Attorney General Bonta Co-Leads Multistate Coalition to Protect Access to Emergency Abortion Care

Thursday, March 28, 2024
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OAKLAND — California Attorney General Rob Bonta today co-led a coalition of 24 attorneys general in filing an amicus brief in the U.S. Supreme Court, supporting the Biden administration’s challenge to Idaho’s near-total ban on abortion. In an amicus brief filed in Idaho v. United States, the multistate coalition supports the U.S. government’s argument that the Emergency Medical Treatment and Labor Act (EMTALA), a federal law, requires hospitals to provide necessary abortion care to pregnant people experiencing medical emergencies. The coalition further argues that Idaho’s ban not only endangers the lives and health of pregnant individuals in the state but would also have serious repercussions on the health systems of other states.

At the California Department of Justice, we vehemently oppose Idaho’s near-total abortion ban law as it strips away an individual’s right to make their own healthcare decisions, including the right to receive abortion care when facing a medical emergency that threatens severe harm to the patient’s health. Whether in an outpatient setting or in an emergency room, abortion care is healthcare,” said Attorney General Bonta. “That’s why I, alongside attorneys general nationwide, are standing firm in our commitment to defending reproductive rights and ensuring access to safe and legal abortion care for all individuals.”

Every hospital in the United States that operates an emergency department and participates in Medicare is subject to EMTALA. Under the law, emergency departments are required to provide all patients who have an emergency medical condition with the treatment required to stabilize their condition. EMTALA’s requirement extends to abortion care, which is sometimes necessary to stabilize a pregnant individual experiencing an emergency medical condition. Under Idaho’s radical abortion ban, which came into effect after the U.S. Supreme Court’s June 2022 decision overturning Roe v. Wade, healthcare providers face criminal prosecution and loss of their license for providing this medically necessary care.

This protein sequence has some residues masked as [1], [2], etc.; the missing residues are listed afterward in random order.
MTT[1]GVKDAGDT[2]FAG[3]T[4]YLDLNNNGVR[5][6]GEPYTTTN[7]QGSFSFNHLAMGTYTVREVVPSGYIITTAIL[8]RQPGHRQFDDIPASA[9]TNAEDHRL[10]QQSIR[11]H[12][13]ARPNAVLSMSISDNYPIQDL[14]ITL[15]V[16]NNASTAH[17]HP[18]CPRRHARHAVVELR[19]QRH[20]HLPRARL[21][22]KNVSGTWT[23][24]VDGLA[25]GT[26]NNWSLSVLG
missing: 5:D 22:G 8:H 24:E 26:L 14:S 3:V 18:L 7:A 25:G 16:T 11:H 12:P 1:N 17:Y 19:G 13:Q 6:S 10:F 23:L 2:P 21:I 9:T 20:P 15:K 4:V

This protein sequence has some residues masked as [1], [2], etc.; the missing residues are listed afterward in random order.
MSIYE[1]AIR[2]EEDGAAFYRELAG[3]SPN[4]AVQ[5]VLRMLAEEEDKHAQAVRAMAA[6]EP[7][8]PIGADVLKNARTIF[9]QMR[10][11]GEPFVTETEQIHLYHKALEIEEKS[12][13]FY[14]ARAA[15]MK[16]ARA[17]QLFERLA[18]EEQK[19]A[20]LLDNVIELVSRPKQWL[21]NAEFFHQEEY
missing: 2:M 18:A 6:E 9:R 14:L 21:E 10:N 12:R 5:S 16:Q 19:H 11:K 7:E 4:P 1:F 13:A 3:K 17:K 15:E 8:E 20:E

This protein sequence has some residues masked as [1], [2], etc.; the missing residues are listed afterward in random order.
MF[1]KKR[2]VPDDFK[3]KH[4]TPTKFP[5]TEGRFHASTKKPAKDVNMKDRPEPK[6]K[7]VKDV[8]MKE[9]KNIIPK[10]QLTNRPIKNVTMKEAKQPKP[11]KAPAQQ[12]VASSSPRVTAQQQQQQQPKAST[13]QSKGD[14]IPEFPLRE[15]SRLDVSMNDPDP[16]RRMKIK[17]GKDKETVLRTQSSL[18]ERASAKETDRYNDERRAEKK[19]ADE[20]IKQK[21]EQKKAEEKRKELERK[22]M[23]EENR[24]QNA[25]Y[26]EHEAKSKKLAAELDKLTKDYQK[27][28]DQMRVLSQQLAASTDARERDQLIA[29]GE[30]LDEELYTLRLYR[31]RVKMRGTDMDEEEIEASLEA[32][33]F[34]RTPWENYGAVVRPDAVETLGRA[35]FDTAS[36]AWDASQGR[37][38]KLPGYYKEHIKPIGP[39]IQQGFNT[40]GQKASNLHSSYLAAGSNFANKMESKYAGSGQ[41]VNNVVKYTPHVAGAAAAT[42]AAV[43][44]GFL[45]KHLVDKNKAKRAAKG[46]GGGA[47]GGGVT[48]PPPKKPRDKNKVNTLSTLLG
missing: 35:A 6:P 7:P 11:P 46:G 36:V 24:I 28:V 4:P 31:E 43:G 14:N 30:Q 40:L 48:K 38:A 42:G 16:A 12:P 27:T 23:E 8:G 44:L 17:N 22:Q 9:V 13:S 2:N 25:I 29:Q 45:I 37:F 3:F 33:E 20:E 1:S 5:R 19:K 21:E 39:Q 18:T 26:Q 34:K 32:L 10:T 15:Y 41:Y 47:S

Idaho v. United States is one of the many cases in Idaho and across the country that follows Dobbs v. Jackson Women’s Health Organization, where the Supreme Court upended decades of legal precedent by overturning Roe v. Wade. In August 2022, the Biden administration successfully sued to block enforcement of Idaho’s ban to the extent it conflicts with EMTALA, winning a preliminary injunction from the U.S. District Court for the District of Idaho. Idaho appealed the district court’s decision to the U.S. Court of Appeals for the Ninth Circuit, but the Supreme Court agreed to hear the case before the Ninth Circuit could weigh in on the merits. The Supreme Court has allowed Idaho to enforce provisions of the near-total abortion ban that could penalize doctors who perform abortions in emergency situations while the Supreme Court’s decision in the case is pending. In today’s amicus brief, the multistate coalition supports the federal government’s case arguing that:

  • Decades of federal guidance and court precedent have held that stabilizing treatment under EMTALA includes emergency abortion care, and states have relied on that determination to protect their residents' health and safety.
  • Preventing medical providers from performing abortions needed to treat emergency medical conditions threatens the health and lives of pregnant patients. Many pregnancy and miscarriage complications are emergency medical conditions requiring time-sensitive stabilizing treatment that can include abortion. In an emergency, any failure to provide, or delays in providing, necessary abortion care can put at risk the pregnant patient’s life or health.
  • If Idaho hospitals do not provide the emergency abortion care required by EMTALA, patients will be forced to turn to out-of-state hospitals and providers, adding strain to other states’ emergency departments that are already struggling with overcrowding, long wait times, and staff shortages. The added strain will cause more delays and threaten the safety and health of all patients who need emergency care.

Today’s amicus brief was led by the attorneys general of California and New York, who were joined by the attorneys general of Arizona, Colorado, Connecticut, Delaware, Hawaii, Illinois, Maine, Maryland, Massachusetts, Michigan, Minnesota, Nevada, New Jersey, New Mexico, North Carolina, Oregon, Pennsylvania, Rhode Island, Vermont, Washington, Wisconsin, and the District of Columbia.

A copy of the brief is available here

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